With a peppy
movement the dolphin breaks through the surface of the crystal-clear
water, swirls like it was weightless through the air and spins around
its own axis before it plunges elegantly into the blue wet again. The
sun stands upon the azure horizon like an overripe orange. It is
windless; the palms bend gracefully over the small sandy beach. Only
the hum of the circulation pumps destroys the postcard idyll. The
trainer knees in front of the gigantic mural painting with a bucket
full of dead fish. Loud music from tape accompanies the dolphin show;
the audience claps enthusiastically. But how does the life of the
show dolphins really look like? The never-ending noise of the filter
pumps and the beats of the show music that they can´t escape from
cause strain and fear to the sea mammals. The chemic consistence of
their environment makes them sick.

The artificial sea
water, made from chlorine, water and salt, causes mycosis and
irritations of the mucosa. The permanent addition of vitamins,
fungicidal agents, hormones and antibiotics keeps them alive in the
environment far from nature. A life, which is stamped by chronic
boredom, in a cramped and dull basin.

In freedom dolphins
live in a diversified three-dimensional habitat. They dive down to
several hundred meters and cover great distances. In captivity only
the unchanging shows break through the monotony. It happens that
animals eat the joint compound of there aseptic basins due to boredom
or swallow objects that fell into the water and die from that. Many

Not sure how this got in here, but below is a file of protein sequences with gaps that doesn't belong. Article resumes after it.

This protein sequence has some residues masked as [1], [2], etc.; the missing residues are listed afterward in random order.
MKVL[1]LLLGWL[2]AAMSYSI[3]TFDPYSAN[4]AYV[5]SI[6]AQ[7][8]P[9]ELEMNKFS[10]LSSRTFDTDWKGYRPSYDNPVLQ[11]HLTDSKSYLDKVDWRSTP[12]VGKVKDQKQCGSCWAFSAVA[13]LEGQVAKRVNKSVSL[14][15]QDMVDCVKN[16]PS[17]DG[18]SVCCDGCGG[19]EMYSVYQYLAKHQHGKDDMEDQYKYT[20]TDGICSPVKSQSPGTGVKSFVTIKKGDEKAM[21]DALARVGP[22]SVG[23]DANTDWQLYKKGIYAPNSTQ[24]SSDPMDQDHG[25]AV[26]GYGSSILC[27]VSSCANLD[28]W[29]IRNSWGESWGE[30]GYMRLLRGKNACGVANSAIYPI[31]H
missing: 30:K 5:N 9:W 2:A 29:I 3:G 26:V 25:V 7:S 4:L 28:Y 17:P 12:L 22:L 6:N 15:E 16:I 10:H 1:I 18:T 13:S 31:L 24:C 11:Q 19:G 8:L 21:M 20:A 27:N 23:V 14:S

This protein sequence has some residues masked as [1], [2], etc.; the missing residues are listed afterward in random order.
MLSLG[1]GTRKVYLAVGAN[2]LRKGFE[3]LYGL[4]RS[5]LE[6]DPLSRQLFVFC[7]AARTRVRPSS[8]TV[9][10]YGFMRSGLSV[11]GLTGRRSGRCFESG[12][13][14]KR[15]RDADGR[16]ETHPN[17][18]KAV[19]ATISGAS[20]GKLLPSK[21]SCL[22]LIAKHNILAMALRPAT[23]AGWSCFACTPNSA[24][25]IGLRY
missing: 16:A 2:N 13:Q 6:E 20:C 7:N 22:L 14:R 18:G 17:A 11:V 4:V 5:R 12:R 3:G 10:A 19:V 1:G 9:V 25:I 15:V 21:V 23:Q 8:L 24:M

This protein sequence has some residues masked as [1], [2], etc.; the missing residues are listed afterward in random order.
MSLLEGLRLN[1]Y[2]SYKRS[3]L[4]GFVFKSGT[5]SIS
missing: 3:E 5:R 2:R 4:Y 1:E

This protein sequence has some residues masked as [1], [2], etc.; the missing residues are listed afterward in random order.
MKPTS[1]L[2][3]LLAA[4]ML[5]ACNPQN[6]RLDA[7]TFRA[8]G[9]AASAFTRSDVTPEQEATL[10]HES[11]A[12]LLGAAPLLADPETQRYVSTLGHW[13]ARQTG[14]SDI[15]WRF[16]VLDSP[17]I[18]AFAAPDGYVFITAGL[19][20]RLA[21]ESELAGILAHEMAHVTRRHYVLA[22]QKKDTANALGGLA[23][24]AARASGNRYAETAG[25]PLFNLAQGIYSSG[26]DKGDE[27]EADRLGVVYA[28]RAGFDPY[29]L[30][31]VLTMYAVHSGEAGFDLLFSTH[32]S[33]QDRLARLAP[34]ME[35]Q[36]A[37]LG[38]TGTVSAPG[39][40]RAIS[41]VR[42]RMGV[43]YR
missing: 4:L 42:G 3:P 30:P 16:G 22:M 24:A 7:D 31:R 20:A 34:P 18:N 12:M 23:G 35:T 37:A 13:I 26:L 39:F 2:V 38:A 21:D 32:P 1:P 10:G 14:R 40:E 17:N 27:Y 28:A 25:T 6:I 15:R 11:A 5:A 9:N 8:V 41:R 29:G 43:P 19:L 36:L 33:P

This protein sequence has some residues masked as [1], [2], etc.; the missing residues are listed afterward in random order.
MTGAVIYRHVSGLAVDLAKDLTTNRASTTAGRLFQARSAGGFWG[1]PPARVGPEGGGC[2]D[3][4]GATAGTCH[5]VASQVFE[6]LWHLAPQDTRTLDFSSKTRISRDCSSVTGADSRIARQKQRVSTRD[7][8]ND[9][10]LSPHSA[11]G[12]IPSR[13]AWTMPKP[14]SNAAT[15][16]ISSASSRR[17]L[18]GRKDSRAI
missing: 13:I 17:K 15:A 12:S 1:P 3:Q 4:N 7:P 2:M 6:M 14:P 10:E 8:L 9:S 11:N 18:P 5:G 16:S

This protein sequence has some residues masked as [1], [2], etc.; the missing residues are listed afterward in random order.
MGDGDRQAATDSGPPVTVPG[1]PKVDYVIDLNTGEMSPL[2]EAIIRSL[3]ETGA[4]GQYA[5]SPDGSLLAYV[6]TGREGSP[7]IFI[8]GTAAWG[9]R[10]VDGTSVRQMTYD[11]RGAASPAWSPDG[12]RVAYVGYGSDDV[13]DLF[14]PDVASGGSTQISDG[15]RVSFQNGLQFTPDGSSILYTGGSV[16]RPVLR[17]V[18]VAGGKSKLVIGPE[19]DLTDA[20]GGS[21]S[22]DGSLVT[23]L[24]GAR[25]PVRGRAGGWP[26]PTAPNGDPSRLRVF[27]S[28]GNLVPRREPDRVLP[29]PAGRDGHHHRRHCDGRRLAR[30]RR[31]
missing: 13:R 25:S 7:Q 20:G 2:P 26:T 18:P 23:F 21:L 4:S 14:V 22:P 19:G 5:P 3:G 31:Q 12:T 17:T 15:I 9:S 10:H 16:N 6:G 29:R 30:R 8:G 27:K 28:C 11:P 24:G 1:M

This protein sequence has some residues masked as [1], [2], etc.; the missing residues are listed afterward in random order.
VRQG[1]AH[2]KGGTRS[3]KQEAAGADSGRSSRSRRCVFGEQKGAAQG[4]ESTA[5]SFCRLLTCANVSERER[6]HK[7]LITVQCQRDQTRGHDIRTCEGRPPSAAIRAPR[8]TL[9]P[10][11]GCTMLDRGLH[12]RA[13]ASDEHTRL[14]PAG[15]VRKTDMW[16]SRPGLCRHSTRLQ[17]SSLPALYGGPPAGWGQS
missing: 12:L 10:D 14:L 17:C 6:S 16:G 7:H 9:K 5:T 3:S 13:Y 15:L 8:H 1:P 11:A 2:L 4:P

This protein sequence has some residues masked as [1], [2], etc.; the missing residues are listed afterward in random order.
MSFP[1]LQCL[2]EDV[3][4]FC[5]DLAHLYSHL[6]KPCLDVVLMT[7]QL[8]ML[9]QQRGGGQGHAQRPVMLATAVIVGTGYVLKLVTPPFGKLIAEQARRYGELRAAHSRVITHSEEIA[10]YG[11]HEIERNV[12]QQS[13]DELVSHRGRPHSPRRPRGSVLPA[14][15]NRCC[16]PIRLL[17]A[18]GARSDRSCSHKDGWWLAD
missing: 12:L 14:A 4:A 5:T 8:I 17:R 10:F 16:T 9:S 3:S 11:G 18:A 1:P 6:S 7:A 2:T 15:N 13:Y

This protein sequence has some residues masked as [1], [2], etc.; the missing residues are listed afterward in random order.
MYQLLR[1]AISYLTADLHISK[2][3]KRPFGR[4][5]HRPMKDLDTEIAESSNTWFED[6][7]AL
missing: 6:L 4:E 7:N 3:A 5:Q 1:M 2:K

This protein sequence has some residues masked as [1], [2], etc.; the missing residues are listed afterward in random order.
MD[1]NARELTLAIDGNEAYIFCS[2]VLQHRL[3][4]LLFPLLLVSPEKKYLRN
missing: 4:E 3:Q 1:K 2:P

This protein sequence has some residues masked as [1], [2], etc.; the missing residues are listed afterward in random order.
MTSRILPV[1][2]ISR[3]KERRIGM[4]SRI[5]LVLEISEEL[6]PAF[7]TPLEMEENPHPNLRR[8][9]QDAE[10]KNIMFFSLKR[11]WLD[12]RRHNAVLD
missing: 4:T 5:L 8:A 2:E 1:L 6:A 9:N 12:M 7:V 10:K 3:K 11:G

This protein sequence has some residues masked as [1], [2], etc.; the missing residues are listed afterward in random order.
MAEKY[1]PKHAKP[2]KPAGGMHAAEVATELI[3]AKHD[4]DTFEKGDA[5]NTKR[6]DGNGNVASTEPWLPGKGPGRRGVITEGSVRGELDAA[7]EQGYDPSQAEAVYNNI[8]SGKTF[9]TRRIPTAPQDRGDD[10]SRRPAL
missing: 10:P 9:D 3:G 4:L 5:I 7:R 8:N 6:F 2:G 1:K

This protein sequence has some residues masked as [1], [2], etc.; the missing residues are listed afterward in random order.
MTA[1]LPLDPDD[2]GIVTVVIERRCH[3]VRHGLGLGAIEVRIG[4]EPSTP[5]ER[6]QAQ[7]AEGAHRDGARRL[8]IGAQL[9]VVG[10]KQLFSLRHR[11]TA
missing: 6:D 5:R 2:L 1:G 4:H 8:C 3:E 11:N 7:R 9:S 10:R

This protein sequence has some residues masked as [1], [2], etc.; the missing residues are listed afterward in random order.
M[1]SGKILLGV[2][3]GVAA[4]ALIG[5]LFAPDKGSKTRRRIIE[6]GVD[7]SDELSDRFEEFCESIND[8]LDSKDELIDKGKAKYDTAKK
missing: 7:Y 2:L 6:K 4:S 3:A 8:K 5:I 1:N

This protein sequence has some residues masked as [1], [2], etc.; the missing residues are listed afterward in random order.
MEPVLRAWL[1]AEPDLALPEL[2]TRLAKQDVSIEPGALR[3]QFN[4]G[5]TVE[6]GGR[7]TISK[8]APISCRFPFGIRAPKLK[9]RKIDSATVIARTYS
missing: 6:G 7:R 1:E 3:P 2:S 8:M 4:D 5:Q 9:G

dolphins show constant, unchanging and stereotypical swimming
movements, an abnormal behaviour generated by captivity.

Dolphins have an
extraordinary sonar system, which means that they send out sonic
signals that come back as an echo when impinging onto an object. Like
this, the dolphins can take perception of the size, form, type,
movement and distance of an object. The so called clicking sounds
enable them to locate their food, recognize enemies and even to be
oriented in complete darkness.

But in captivity this
acoustic eye becomes the sea mammals´ fate. The sent sounds
immediately impinge onto boarders. The dolphins must feel like in a
mirrored gallery when using their sonar in the dolphinariums.

endeavours you take, the keeping of sea mammals in captivity will
always pose problems, because the keeping of creatures under cramped
circumstances that are used to huge open vastnesses, is an antagonism
to itself.“

Giorgio Pilleri, manager
of the brain-anatomic institute of the University of Bern

In freedom, dolphins
live in huge groups, so-called schools. The social structure of these
groups is very distinct. Dolphins carry their sick fellows and bring
them to the surface for breathing. They also exert as accoucheuses.
They patronize the expectant mother and bump the newborn to the
surface. In captivity this sophisticated social structure collapses
and is reduced to general mobbing. The weakest animals are being
subordinated, agitated and tyrannized. Their situation is hopeless.
They can´t neither hide, nor flee. Captured with their adversaries,
they suffer from permanent stress.

Who would wonder
facing these circumstances that a great number of dolphins in
captivity die from stress-related diseases like gastric ulcers and
heart attacks. In general you can see that the average life
expectancy of dolphins in captivity is a lot less than in freedom. A
study of the International Marine Mammal Association comes to the
result that dolphins in captivity have an average life expectancy of
14 years, whereas their fellows in the wilderness have one of 29,8

animal public´s
opinion is that the keeping of dolphins is a mental and psychical
torture that can not be justified. Therefore we stand for the closure
of all dolphinariums.

animal public claims:

  • No more imports of
    dolphins for dolphinariums, no matter if the animals have been taken
    from wilderness or are re-breedings
  • A law against breeding
    of dolphins in captivity.
  • The
    reintroduction to the wilderness of the animals, as far as possible,
    the placement of the dolphins in separated lagoons in their natural
    environment, the ocean.